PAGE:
Effects of Hepatic Venous Pressure on Transsinusoidal Fluid Transfer in the Liver of the Anesthetized Cat
Arterial pressure, portal pressure, hepatic venous pressure, and hepatic volume were measured simultaneously in anesthetized cats. When hepatic venous pressure was raised, hepatic volume increased at first rapidly then slowly. After 20 minutes, the volume increased at a steady rate which continued for at least 4 hours. During this period, the hepatic blood volume (51Cr-tagged red blood cells) was constant, and fluid with a high protein content accumulated in the plethysmograph. When the hepatic lymphatics were tied, the rate of filtration (0.060 ± 0.003 ml · min-1 · mm Hg-1 · 100 g-1) was directly proportional to the hepatic venous pressure. When hepatic venous pressure was restored to zero, the filtered fluid was not reabsorbed by the liver. The data are discussed in relation to Starling's hypothesis and the formation of ascites. It is concluded that transsinusoidal fluid filtration in the liver is dependent on the sinusoidal hydrostatic pressure and that no protective mechanisms are available to prevent filtration when hepatic venous pressure is raised for long periods.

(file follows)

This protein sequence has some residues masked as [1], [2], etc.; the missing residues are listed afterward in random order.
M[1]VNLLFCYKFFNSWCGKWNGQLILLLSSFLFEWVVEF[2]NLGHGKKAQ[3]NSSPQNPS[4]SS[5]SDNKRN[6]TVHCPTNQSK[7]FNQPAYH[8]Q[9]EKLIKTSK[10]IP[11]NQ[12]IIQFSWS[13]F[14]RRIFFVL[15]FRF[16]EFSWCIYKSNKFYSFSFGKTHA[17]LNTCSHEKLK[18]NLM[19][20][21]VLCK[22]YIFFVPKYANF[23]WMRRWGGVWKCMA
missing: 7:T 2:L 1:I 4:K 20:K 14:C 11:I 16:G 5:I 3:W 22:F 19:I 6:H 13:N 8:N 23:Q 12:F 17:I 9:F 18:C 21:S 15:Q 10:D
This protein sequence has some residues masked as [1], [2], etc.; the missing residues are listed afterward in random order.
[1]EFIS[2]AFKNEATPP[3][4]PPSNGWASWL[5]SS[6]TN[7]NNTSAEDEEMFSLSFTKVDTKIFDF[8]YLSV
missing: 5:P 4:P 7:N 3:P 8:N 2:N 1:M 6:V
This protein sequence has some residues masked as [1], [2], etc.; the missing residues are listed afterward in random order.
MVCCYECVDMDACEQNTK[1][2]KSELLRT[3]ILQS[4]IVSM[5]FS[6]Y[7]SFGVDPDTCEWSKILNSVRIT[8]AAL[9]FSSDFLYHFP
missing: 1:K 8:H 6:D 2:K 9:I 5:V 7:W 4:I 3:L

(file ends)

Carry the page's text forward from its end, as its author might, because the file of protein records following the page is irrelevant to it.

- Accepted April 23, 1970.
- © 1970 American Heart Association, Inc.